H7


Posts: 65
Joined: Sat Apr 14, 2012 6:55 pm
PostPosted: Tue Sep 11, 2012 10:26 pm
Andbro, I think you can upload your 23 mtDNA results to www.mtDNACommunity.org for a more complete analysis, but I'm not sure since it's sponsored by FTDNA; I uploaded my results directly from my mtDNA page at FTDNA.
mtDNA H7* (Cerda, Sicily)
yDNA J-Z2324/PF4843 (Villavallelonga, Abruzzo, Italy)
aDNA ~55% European, 45% Middle Eastern

Posts: 2
Joined: Tue Sep 11, 2012 8:15 pm
PostPosted: Wed Sep 12, 2012 9:51 am
Hi

I tested at FTDNA. Mtdnacomunity puts me h1.

Posts: 2
Joined: Tue Sep 18, 2012 8:37 pm

YDNA:
I2a1b1a
MtDNA:
H7g
PostPosted: Tue Sep 18, 2012 8:42 pm
Hello I am H7 on ftdna but mtdnacom lists me as H7g. My oldest maternal grandmother was from Hungry, however I have no ftdna matches from Hungry. I do have a few matches from Galicia, Poland. All Jewish.
User avatar
Posts: 38
Joined: Wed Mar 14, 2012 6:54 pm
Location: Dunham, Québec, Canada
YDNA:
R1b1-Z150/S257
MtDNA:
H7*
PostPosted: Tue Sep 18, 2012 9:45 pm
eviladam wrote:Hello I am H7 on ftdna but mtdnacom lists me as H7g. My oldest maternal grandmother was from Hungry, however I have no ftdna matches from Hungry. I do have a few matches from Galicia, Poland. All Jewish.


The only H7g haplotype that I know at GenBank is reproduced at

http://cerbere.ca/wconnect/wc.dll?Nesto ... ership~H7g

AccesNumber: JQ703479 H7g
A263G 309.1C 315.1C A750G A1438G A4769G A4793G A7472T A8860G A15326G T16519C

If your haplotype does not perfectly concord with JQ703479, please consider having it registered at GenBank.


Being *all Jewish* does not imply that the readers of this chronicle could not be related to you, at least not to the point of not listing your known matrilineage. For instance, it is known that some of my ancestors were once Jewish before becoming good Christians and later fine Atheists. Some of my pagan or Christian ancestors also converted to the Jewish religion and may still have descendants today identifying as Jewish. After all H7 existed some 20,000 years ago, much before the the founding of the three major monotheist religions. The last word should be left to mtDNA together with documentary genealogy. Culture and Religion are not genetically transmissible. Don't you agree?
Jacques BEAUGRAND

French Heritage DNA project http://www.frenchdna.org
Beaugrand-Champagne project http://www.beaugrand.ca
H7 mt Genome group http://www.H7mt.org

R-U152 > L2 > Z49 > Z142 > Z150 > (familial L553+)
H7*

Posts: 2
Joined: Tue Sep 18, 2012 8:37 pm

YDNA:
I2a1b1a
MtDNA:
H7g
PostPosted: Thu Sep 27, 2012 12:15 am
While I do agree that Culture and Religion are not "genetic" I have to disagree with you and your seperation of them for geneological reasons. I never meant that the fact that my Jewish ancestors were not capable in being related to any of the other people in this post for H7 or any other haplogroup for that matter since they all lead back to Africa anyway....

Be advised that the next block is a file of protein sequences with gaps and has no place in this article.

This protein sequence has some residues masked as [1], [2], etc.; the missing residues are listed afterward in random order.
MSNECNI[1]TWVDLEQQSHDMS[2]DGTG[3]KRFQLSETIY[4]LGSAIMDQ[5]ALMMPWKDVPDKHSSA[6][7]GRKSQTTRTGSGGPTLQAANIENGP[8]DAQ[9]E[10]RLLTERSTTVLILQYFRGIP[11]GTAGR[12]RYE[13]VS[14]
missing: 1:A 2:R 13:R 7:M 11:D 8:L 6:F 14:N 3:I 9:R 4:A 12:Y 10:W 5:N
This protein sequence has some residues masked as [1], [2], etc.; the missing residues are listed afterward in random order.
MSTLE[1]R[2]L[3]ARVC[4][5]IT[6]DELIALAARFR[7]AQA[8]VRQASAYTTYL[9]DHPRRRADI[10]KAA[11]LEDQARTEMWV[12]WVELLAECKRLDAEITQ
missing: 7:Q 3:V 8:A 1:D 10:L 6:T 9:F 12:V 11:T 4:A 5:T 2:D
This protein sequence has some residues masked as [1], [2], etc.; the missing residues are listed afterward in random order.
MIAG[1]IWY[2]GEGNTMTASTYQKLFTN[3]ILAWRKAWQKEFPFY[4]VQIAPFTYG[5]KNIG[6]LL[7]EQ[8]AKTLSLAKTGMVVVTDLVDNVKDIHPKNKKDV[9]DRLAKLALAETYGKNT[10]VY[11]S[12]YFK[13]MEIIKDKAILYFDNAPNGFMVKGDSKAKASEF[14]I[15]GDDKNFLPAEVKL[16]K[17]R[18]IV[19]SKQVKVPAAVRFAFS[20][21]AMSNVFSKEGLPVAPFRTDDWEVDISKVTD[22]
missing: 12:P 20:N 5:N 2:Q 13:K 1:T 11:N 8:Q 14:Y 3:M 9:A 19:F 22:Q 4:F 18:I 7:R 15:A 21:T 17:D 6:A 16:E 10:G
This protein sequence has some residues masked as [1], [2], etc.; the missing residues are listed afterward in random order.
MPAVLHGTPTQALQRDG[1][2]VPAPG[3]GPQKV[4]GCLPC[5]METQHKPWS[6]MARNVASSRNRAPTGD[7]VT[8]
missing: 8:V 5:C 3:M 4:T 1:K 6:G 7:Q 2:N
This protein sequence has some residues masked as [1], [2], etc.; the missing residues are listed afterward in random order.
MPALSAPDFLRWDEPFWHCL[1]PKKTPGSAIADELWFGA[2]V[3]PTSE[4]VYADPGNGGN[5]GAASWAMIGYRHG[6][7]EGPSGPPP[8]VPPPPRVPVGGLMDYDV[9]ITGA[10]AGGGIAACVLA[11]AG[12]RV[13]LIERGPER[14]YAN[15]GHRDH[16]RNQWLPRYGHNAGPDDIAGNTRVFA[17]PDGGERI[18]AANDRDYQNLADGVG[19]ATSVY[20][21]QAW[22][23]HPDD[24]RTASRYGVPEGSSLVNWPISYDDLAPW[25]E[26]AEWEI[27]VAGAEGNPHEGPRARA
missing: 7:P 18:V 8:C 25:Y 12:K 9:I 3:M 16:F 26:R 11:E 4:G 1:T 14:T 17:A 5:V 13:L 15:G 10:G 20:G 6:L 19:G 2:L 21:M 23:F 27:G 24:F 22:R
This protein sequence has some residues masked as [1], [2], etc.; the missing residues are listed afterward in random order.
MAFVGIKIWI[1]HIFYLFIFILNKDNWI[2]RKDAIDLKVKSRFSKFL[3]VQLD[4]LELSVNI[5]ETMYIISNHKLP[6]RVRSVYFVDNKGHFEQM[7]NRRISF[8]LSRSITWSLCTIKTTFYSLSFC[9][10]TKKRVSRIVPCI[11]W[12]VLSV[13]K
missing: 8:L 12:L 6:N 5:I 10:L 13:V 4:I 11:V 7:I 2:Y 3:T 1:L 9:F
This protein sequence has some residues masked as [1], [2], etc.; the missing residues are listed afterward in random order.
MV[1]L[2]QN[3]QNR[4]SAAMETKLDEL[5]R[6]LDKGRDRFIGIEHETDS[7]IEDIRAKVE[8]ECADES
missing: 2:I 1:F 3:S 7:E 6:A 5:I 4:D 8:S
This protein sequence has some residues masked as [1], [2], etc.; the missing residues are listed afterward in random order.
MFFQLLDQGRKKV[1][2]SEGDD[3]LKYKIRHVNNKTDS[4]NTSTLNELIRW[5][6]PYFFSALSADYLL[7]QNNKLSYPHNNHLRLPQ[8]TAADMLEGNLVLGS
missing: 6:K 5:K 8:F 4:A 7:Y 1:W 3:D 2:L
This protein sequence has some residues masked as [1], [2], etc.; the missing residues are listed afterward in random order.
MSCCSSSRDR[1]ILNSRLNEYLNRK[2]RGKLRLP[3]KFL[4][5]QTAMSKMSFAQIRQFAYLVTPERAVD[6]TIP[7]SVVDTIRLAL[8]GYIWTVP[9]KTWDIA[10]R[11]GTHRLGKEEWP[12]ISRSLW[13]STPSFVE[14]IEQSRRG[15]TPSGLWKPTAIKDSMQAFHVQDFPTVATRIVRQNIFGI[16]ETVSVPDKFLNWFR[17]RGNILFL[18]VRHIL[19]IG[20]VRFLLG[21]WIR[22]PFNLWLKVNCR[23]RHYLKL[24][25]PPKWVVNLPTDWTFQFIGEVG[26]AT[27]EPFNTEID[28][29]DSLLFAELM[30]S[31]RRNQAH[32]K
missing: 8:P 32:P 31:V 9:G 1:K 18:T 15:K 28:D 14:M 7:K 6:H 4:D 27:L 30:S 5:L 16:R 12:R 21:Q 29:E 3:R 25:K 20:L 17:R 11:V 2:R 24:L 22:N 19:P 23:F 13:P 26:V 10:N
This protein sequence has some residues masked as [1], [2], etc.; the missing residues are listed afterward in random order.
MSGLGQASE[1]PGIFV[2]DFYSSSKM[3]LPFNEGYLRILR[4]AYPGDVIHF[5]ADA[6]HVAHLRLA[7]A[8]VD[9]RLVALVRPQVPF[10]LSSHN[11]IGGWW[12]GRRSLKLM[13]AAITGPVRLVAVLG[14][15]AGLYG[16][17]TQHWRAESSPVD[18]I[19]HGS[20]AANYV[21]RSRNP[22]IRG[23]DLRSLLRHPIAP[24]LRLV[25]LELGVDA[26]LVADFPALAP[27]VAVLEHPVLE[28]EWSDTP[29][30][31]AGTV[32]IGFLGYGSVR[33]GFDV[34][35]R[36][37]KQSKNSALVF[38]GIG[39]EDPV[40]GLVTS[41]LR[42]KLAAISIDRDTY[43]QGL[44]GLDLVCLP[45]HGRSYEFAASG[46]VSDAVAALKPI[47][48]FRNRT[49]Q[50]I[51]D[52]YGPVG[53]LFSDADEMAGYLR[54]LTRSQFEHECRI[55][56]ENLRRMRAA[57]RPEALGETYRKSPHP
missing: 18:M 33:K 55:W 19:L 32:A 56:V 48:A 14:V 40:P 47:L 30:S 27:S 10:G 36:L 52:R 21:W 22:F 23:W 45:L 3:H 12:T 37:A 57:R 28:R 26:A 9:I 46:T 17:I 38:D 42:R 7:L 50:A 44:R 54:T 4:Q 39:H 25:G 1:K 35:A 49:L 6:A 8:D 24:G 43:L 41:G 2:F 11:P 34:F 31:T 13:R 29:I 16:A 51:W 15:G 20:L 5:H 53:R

Noting, recording, and following cultures and religions is extremely important to human history and is a main motivation for human migration in the last few thousand years and probably beyond that as well along with climate changes. Even in your own recent history your family ended up in Canada from Europe for several reasons. I know for a fact that some of my family left the Basque region of Spain in 1526 for Mexico, where they would be left alone. Now if you look at the history of Spain and France the Basque people were treated rather poorly throughout history, why? Well because they spoke a different language, ate different food, and praticed thier religions differently. So to get away from persecution they beat feet and headed for a New World. Now obviously this is only one example of the dispora of a group of people but it only shows how these important motivators effect human migration and while the distance is much greater than say Ukraine to Germany it is still the same thing, and has been happening for a very long time.

I write this because my late Father-in law was a New Mexico Geneologist that literally rewrote the genological history of the Territory, which had HUGE ramifications on the religious and cultural beliefs of the people that live here still today. My Father-in law found many discrepancies in the geneologic paperwork because people "chose" ancestor to be related to... why? Because as good Roman Catholics/Protestants they did not want to "believe" they were decended from Jews or Germans or whatever. Genetics came into play to only further that certain people once thought to be relatives were infact not and pointed to different people that were not as desirable. Now I do not believe that every where is like New Mexico geneology... But I do think that this form of fabrication of family trees is wrong on many levels as you lose your ancestral identity and probably more prevalent than most think.